Wake up to the roots of war in you. And, allow them to be your teacher. Because we can't do anything for them, not really, unless they ask us, unless they want that. But, we can't hear what they're saying, we can't hear what people are saying, unless we're willing to wake up to our conditioning. Because it was my conditioning, it was the karma that I inherited, and then the karma that I was creating that kept me deaf. I couldn't hear. I did not have the gift of Avalokiteśvara, of kanzeon, bodhisattva. I didn't have the gift of hearing. I couldn't hear the sounds of the world.[42]

Zaltho Foundation

Thomas started the Zaltho Foundation in 1993. As a non-profit organization, Zaltho is "committed to ending violence by supporting socially engaged projects in schools, communities, organizations, and families, with an emphasis on the most important ingredient, the individual." Programs include pilgrimages, talks and retreats, and outreach to veterans, prisoners, substance abusers, the homeless, and refugees. The foundation operates two Buddhist teaching centers: the Magnolia Zen Center in Mary Esther, Florida and the Clock Tower Practice Center in Maynard, Massachusetts.[43]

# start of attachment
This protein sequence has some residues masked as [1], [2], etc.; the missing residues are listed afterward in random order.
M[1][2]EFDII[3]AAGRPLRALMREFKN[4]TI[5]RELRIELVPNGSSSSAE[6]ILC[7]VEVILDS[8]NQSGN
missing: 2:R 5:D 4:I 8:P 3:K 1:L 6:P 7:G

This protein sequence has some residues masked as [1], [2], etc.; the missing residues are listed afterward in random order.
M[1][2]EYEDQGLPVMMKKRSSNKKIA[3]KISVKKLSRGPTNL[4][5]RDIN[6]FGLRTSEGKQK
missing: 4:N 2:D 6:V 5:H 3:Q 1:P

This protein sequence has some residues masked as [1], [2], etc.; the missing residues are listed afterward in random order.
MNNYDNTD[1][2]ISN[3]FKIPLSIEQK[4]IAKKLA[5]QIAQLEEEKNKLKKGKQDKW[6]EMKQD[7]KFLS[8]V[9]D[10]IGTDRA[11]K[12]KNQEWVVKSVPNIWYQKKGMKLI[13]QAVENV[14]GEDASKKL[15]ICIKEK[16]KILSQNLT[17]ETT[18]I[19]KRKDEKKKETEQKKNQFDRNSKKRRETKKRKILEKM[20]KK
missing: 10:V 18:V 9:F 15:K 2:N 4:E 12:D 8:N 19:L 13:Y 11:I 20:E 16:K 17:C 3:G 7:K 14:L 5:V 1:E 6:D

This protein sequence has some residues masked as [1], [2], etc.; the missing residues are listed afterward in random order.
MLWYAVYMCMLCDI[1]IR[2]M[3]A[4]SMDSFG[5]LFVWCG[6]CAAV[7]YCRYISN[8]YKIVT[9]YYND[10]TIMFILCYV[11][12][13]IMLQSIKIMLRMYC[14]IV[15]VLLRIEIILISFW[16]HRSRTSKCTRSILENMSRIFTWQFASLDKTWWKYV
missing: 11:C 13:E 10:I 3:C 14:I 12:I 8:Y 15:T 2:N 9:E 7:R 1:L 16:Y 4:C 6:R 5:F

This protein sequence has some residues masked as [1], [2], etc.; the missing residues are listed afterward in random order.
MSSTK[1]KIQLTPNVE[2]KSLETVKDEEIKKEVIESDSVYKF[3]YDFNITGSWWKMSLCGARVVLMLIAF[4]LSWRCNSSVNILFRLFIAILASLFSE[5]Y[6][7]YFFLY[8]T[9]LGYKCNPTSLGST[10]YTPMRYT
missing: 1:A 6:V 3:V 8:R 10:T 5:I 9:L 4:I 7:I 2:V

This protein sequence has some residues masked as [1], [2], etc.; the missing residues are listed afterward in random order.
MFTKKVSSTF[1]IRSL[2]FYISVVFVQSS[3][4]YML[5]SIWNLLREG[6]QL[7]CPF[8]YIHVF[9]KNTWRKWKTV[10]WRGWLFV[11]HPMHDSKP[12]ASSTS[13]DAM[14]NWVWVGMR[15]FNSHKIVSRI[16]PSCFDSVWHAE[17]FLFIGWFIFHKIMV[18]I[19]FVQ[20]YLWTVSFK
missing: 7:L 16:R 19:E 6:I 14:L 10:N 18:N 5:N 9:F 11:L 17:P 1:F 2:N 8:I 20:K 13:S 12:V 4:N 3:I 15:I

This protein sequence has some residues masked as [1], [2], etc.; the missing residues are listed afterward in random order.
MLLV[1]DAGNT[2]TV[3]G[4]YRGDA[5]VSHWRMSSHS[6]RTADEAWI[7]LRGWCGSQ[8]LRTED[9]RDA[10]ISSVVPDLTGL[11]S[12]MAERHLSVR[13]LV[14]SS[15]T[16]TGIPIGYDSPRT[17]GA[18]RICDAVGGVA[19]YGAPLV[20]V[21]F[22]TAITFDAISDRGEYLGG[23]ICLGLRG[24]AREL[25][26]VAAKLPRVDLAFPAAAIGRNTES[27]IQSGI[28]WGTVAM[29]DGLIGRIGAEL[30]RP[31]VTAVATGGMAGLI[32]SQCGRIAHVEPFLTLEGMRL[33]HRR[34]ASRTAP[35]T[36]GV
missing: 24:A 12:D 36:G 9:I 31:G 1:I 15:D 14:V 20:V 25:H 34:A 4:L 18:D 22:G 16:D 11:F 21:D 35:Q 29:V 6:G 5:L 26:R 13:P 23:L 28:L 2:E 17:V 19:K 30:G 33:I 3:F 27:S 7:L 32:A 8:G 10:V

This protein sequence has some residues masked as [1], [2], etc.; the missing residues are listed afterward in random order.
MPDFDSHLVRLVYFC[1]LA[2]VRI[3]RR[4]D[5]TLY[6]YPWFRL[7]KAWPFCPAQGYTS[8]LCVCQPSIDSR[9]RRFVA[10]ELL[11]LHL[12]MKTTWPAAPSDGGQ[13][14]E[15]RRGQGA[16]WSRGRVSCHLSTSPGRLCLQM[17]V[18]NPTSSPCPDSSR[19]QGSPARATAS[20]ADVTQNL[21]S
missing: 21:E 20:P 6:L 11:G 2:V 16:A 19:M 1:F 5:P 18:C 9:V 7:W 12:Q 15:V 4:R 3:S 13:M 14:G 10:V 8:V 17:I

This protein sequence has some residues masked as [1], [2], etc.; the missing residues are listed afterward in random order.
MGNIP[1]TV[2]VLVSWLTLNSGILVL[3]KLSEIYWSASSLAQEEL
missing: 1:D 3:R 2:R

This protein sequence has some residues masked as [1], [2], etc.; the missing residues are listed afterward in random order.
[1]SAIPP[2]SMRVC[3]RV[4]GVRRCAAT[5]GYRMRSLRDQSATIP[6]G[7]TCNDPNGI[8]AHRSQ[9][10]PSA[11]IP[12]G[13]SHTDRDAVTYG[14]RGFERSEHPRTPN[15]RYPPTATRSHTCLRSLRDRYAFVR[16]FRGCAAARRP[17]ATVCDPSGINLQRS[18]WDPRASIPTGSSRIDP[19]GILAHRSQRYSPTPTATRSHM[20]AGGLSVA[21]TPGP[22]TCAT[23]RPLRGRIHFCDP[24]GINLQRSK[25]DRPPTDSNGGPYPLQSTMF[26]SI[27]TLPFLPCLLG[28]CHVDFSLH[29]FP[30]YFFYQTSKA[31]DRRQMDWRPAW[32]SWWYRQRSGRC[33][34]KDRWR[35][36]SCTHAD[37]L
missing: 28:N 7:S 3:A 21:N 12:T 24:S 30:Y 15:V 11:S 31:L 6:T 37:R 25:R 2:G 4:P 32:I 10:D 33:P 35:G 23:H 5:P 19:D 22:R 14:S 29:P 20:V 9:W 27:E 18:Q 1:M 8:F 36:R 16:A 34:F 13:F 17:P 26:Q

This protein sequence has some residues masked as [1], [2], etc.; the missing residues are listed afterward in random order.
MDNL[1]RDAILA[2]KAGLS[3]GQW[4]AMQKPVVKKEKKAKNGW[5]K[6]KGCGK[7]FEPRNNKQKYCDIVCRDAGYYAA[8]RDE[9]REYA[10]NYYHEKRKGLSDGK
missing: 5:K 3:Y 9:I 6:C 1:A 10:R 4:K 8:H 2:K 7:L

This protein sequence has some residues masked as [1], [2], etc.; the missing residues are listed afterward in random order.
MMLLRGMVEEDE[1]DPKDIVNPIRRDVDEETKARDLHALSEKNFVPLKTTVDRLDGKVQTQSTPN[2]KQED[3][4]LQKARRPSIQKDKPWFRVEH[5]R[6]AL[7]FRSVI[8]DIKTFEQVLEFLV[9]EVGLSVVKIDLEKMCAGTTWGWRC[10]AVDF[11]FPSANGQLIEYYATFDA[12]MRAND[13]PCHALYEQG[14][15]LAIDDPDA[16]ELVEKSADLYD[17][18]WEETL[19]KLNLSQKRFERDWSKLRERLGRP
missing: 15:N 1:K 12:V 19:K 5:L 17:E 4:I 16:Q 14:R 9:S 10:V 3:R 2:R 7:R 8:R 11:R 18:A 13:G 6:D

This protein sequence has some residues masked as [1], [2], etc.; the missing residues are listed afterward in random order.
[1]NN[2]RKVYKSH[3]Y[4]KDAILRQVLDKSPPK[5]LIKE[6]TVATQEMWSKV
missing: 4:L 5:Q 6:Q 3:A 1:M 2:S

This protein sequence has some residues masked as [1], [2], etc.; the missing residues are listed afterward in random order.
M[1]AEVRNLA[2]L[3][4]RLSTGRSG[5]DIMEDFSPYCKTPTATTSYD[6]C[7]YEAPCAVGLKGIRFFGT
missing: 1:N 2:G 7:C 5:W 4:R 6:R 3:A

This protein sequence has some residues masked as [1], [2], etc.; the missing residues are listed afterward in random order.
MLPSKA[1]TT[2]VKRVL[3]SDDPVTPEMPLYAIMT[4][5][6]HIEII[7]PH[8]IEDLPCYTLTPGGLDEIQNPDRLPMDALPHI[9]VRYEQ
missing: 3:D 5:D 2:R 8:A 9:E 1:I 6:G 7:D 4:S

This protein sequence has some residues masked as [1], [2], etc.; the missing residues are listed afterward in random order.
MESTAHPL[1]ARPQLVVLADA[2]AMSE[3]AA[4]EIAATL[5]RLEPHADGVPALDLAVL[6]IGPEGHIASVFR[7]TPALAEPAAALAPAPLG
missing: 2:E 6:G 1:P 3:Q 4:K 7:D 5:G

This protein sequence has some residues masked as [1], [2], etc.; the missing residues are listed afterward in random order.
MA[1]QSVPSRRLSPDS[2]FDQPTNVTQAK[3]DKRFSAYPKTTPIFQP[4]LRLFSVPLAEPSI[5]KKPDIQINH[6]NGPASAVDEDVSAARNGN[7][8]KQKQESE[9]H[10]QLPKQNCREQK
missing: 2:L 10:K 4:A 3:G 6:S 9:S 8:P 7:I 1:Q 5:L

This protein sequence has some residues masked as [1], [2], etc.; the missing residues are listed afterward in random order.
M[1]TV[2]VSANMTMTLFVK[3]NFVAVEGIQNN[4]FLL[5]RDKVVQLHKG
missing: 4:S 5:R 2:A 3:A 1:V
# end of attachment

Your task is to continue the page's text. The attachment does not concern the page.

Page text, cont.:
Publications

  • Thomas, Claude (1996). "Finding Peace after a Lifetime of War". in Arnold Kotler. Engaged Buddhist Reader. Parallax Press. ISBN 0938077988. 
  • Thomas, Claude Anshin (1997). "Claude Anshin Thomas". in Gary Cach. What book!? Buddha Poems from Beat to Hiphop. Parallax Press. pp. 74–78. ISBN 0938077929. 
  • Thomas, Claude Anshin (2004). At Hell's Gate: A Soldier's Journey from War to Peace. Boston: Shambhala Publications. ISBN 1-59030-134-X. 

See also

Notes and references

  1. ^ a b Trachtenberg, Peter (May/June 1998). "Walking with Claude AnShin Thomas". Tikkun 13 (3): 73. 
  2. ^ a b Thomas 2004, p.11
  3. ^ Rothschild 2005: For example, chanting Kill! Kill! Kill! at the opposing team.
  4. ^ Ferguson, Keith (2007-10-14). "Vietnam veteran, who is Buddhist monk to speak in Walpole". The Daily News Transcript. http://www.dailynewstranscript.com/homepage/x273981162. 
  5. ^ Thomas 2004, p.10
  6. ^ a b c Rothschild, Matthew. Claude Anshin Thomas The Progressive The Progressive Radio Show. (2005-06-14). Podcast accessed on 2009-02-05.
  7. ^ Thomas, Claude Anshin (1997-05-28). "Healing Aggression: Public Talk, Solingen, Germany". Zaltho Foundation. http://zaltho.org/founder/talks/solingen2.html. 
  8. ^ a b c Glassman 1998, p.62
  9. ^ Thomas 2004, p.xi